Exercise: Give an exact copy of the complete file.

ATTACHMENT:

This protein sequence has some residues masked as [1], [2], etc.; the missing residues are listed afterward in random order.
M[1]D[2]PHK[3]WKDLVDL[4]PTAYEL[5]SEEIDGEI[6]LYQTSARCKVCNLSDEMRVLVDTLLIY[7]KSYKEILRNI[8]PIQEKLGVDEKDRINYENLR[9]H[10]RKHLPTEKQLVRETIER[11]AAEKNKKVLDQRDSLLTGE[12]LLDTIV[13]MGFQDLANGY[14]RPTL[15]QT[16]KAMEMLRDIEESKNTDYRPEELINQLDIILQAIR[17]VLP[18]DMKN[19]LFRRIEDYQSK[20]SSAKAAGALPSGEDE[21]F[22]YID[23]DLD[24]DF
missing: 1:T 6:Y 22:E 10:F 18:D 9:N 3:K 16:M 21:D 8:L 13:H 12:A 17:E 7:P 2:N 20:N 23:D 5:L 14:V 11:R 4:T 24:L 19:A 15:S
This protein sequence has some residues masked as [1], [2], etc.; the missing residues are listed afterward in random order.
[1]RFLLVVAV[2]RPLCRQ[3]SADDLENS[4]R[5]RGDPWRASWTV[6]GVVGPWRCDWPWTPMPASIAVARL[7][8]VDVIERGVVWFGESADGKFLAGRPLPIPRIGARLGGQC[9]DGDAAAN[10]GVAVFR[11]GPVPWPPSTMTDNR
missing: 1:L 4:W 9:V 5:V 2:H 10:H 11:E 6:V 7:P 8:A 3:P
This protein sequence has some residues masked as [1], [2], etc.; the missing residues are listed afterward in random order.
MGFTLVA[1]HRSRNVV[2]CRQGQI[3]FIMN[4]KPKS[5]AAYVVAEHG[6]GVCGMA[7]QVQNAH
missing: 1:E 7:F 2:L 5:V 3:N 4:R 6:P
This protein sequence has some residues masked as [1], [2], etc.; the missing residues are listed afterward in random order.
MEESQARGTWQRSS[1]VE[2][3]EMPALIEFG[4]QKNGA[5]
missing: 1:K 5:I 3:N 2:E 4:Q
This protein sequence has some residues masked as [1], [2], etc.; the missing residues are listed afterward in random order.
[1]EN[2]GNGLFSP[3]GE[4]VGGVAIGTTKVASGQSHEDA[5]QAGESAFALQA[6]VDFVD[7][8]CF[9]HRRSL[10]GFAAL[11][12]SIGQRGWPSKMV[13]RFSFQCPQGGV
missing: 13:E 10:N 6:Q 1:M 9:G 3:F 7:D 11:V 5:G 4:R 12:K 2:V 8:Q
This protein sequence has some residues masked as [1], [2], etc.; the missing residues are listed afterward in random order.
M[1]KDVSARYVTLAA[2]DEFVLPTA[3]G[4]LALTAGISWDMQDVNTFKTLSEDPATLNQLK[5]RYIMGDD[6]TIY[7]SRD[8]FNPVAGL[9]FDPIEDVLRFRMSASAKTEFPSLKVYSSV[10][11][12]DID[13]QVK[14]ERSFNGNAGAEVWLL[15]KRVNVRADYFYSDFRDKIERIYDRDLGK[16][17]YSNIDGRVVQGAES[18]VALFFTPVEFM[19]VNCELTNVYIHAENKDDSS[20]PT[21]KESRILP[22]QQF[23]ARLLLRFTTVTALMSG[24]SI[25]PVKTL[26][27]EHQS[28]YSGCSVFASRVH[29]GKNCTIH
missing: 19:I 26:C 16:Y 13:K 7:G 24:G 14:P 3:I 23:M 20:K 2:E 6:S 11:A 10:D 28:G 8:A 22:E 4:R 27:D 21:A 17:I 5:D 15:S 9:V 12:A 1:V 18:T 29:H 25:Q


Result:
This protein sequence has some residues masked as [1], [2], etc.; the missing residues are listed afterward in random order.
M[1]D[2]PHK[3]WKDLVDL[4]PTAYEL[5]SEEIDGEI[6]LYQTSARCKVCNLSDEMRVLVDTLLIY[7]KSYKEILRNI[8]PIQEKLGVDEKDRINYENLR[9]H[10]RKHLPTEKQLVRETIER[11]AAEKNKKVLDQRDSLLTGE[12]LLDTIV[13]MGFQDLANGY[14]RPTL[15]QT[16]KAMEMLRDIEESKNTDYRPEELINQLDIILQAIR[17]VLP[18]DMKN[19]LFRRIEDYQSK[20]SSAKAAGALPSGEDE[21]F[22]YID[23]DLD[24]DF
missing: 1:T 6:Y 22:E 10:F 18:D 9:N 3:K 16:M 21:D 8:L 13:H 12:A 17:E 7:P 2:N 20:N 23:D 5:L 14:V 11:R 4:T 24:L 19:A 15:S
This protein sequence has some residues masked as [1], [2], etc.; the missing residues are listed afterward in random order.
[1]RFLLVVAV[2]RPLCRQ[3]SADDLENS[4]R[5]RGDPWRASWTV[6]GVVGPWRCDWPWTPMPASIAVARL[7][8]VDVIERGVVWFGESADGKFLAGRPLPIPRIGARLGGQC[9]DGDAAAN[10]GVAVFR[11]GPVPWPPSTMTDNR
missing: 1:L 4:W 9:V 5:V 2:H 10:H 11:E 6:V 7:P 8:A 3:P
This protein sequence has some residues masked as [1], [2], etc.; the missing residues are listed afterward in random order.
MGFTLVA[1]HRSRNVV[2]CRQGQI[3]FIMN[4]KPKS[5]AAYVVAEHG[6]GVCGMA[7]QVQNAH
missing: 1:E 7:F 2:L 5:V 3:N 4:R 6:P
This protein sequence has some residues masked as [1], [2], etc.; the missing residues are listed afterward in random order.
MEESQARGTWQRSS[1]VE[2][3]EMPALIEFG[4]QKNGA[5]
missing: 1:K 5:I 3:N 2:E 4:Q
This protein sequence has some residues masked as [1], [2], etc.; the missing residues are listed afterward in random order.
[1]EN[2]GNGLFSP[3]GE[4]VGGVAIGTTKVASGQSHEDA[5]QAGESAFALQA[6]VDFVD[7][8]CF[9]HRRSL[10]GFAAL[11][12]SIGQRGWPSKMV[13]RFSFQCPQGGV
missing: 13:E 10:N 6:Q 1:M 9:G 3:F 7:D 11:V 5:G 4:R 12:K 2:V 8:Q
This protein sequence has some residues masked as [1], [2], etc.; the missing residues are listed afterward in random order.
M[1]KDVSARYVTLAA[2]DEFVLPTA[3]G[4]LALTAGISWDMQDVNTFKTLSEDPATLNQLK[5]RYIMGDD[6]TIY[7]SRD[8]FNPVAGL[9]FDPIEDVLRFRMSASAKTEFPSLKVYSSV[10][11][12]DID[13]QVK[14]ERSFNGNAGAEVWLL[15]KRVNVRADYFYSDFRDKIERIYDRDLGK[16][17]YSNIDGRVVQGAES[18]VALFFTPVEFM[19]VNCELTNVYIHAENKDDSS[20]PT[21]KESRILP[22]QQF[23]ARLLLRFTTVTALMSG[24]SI[25]PVKTL[26][27]EHQS[28]YSGCSVFASRVH[29]GKNCTIH
missing: 19:I 26:C 16:Y 13:K 7:G 24:G 14:P 3:I 23:M 20:K 2:E 6:S 11:A 10:D 28:G 8:A 22:E 4:R 27:D 21:A 17:I 5:D 15:S 9:V 12:A 1:V 18:T 29:H 25:Q